J=E/ρ, if ρ=0, J=∞, i.e current per unit area is infinite, so infinite charge particles are moving per unit time per area. Do superconductors have infinite charge particles?

    Let's restrict our discussion to stationary currents for this time.
     
  14. Oct 14, 2014 #13

    davenn

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    "stationary current" is a contradiction

    the word current by definition is something that flows

    do you really mean a static charge ?
     
  15. Oct 14, 2014 #14
    I meant what echild meant above. To be explicit I didn't mean static charge.
     
    Last edited: Oct 14, 2014
  16. Oct 14, 2014 #15

    ehild

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    Stationary current means constant current.
    It produces magnetic field.
    Stationary current is maintained by potential difference between the end of the wire, that means electric field existing along the wire. The tangential component of the electric field is the same at both sides of the interface: both inside and outside of the wire. But I would not say that the electric field is produced by the current.

    ehild
     
  17. Oct 14, 2014 #16

    davenn

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    so you mean DC rather than AC ?
    if so, why not just say DC ?
     
  18. Oct 14, 2014 #17

    Dale

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    J is finite. E is 0.

    There is a critical current density above which a superconductor becomes resistive.
     
  19. Oct 15, 2014 #18

    ehild

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    I mean stationary current which is not the same as DC. DC - direct current - means current flowing in the same direction all time. But it can change with time.
    AC - alternating current - alternates its direction so the time average of the current is zero.

    ehild
     
  20. Oct 15, 2014 #19
    Not the correct answer mathematically.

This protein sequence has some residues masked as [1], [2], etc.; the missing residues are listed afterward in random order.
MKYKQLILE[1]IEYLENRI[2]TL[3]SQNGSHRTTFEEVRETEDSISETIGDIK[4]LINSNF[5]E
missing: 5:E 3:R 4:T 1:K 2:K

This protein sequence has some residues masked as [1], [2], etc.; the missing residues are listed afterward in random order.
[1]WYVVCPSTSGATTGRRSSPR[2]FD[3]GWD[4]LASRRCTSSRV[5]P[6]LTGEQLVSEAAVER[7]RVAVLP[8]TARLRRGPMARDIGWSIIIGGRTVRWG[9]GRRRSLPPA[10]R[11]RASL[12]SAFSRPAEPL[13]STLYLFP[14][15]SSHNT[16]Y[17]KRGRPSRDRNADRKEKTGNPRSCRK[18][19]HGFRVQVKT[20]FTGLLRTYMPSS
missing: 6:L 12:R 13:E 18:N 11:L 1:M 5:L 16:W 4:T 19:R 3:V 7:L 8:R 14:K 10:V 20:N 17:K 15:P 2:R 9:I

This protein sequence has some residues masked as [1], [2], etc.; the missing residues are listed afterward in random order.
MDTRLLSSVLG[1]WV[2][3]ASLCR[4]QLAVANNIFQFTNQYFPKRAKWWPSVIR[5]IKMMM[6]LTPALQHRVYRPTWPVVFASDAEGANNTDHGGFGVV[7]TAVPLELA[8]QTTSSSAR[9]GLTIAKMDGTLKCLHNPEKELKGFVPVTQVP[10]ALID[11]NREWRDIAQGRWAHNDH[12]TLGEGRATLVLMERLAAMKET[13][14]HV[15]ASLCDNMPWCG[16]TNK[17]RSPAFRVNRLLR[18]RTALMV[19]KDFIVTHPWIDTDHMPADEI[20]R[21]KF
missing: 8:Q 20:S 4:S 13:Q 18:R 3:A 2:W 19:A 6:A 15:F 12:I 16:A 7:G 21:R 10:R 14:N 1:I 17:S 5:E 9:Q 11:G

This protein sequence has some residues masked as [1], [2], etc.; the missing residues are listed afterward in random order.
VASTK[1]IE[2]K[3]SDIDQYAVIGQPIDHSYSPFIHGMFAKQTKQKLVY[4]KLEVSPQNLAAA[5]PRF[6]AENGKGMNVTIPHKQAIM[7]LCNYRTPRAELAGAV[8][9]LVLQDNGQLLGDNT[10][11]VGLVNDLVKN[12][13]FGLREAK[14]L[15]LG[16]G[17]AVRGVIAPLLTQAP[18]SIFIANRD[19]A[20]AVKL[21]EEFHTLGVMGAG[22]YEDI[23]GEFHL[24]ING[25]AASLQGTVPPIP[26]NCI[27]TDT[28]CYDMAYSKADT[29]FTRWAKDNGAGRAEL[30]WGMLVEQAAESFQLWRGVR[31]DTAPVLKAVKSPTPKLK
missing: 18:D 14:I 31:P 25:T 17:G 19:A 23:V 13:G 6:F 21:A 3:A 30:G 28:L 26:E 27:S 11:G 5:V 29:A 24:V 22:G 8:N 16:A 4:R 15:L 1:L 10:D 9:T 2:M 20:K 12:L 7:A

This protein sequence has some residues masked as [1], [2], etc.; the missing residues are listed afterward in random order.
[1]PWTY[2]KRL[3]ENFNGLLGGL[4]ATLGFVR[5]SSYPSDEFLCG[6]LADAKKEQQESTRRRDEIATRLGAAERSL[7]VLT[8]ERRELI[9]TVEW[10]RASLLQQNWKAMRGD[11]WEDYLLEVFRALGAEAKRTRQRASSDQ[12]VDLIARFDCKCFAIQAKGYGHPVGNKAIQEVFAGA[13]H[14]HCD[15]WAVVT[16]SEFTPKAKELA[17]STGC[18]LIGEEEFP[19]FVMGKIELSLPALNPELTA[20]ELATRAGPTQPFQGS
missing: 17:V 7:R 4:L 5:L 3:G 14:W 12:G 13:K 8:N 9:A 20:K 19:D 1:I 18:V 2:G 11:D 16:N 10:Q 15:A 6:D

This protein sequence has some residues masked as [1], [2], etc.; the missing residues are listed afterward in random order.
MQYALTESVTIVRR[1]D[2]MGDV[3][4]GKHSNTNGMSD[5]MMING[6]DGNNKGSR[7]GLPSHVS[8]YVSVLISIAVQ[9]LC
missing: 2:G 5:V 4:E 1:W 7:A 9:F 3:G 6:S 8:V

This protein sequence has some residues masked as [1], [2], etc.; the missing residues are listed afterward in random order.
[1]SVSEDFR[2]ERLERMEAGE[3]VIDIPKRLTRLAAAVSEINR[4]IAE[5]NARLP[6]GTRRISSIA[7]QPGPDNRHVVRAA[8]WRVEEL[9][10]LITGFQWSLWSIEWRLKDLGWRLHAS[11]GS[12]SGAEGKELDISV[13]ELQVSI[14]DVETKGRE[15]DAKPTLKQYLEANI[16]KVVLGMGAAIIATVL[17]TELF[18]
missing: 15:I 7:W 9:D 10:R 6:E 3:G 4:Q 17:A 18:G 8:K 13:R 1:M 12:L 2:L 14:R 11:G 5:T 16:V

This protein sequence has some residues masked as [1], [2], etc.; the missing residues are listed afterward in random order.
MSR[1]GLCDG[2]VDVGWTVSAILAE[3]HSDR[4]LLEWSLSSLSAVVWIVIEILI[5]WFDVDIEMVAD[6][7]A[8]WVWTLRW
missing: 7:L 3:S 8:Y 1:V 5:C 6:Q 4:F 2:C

The equation suggests J to be ∞ . Your explanation should match with the equation results.
     
    Last edited: Oct 15, 2014
  21. Oct 15, 2014 #20

    Dale

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    The math is correct. Your claim here is not right. Your statement would only be correct if E were nonzero.

    The observed facts are 0 E and finite J. What value of ##\sigma## in ##J=\sigma E## do you think matches those observed facts? If not ##\sigma=\infty## then there must be some finite ##\sigma## which satisfies it. What do you think is that value?
     
    Last edited: Oct 15, 2014
  22. Oct 16, 2014 #21
    @DaleSpam:

    Considering your claims to be true, (i.e J=finite value, ρ=0, E=0), we have

    J ≠ E/ρ

    Finite value ≠ 0 / 0, your values are not agreeing with the equation.

    Your claim here is not right.
     
  23. Oct 16, 2014 #22
    Dale's claim is quite right. ##E## = ##\rho####J##. Do you agree? If ##J## is finite and ##\rho## is zero, would you expect ##E## to be anything other than zero? As far as the "0/0" thing goes, that ratio can be finite. In a superconductor, ##E## & ##\rho## are both zero while ##J## is finite. No conflict, because a ratio of 2 quantities can be finite when the numerator & denominator both vanish. Again, "0/0" could be finite, or zero, or infinite. In calculus, there is a rule known as "l'Hopital's rule". If you've studies calculus, you already know that a ratio where top & bottom both vanish can be zero, infinite, or finite. I suggest you review the rule of l'Hopital. Best regards.

    Claude
     
  24. Oct 16, 2014 #23

    Dale

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    0/0 is undefined as is ##\infty ~ 0##. It certainly may be finite. It only tells you that you need a different method to find the value. In this case J and E are measured experimentally. J is finite E is 0. Those are known values. The unknown is ##\sigma## and there is no finite value of ##\sigma## for which ##J=\sigma E## holds. Therefore, we say ##\sigma=\infty##.
     
  25. Oct 16, 2014 #24
    To illustrate this issue using a mechanical example, consider the equation ##F = ma##. If an object of mass ##m## is at rest, then the net force acting on it must be zero. The acceleration is zero as well. If we tried to ascertain the mass from this information we get ##m = F/a = 0/0##, which is indeterminate. The mass is non-zero, non-infinite, but force (summation) and acceleration are both zero. With any "##y=mx##" type of equation this is applicable. Does this help? :-)

    Claude
     
  26. Oct 16, 2014 #25
    Read the article from Arvix.org: http://arxiv.org/pdf/1202.1851v1.pdf

    Here is a passage from that article:

    "For a spherical geometry, infinite cylinder and infinite
    plane, no electric fields exist outside the superconductor.
    For other geometries however electric field lines do exist
    outside the superconductor, implying that the surface is
    not equipotential"

    So, I am under impression that electric field may exist around a superconductor.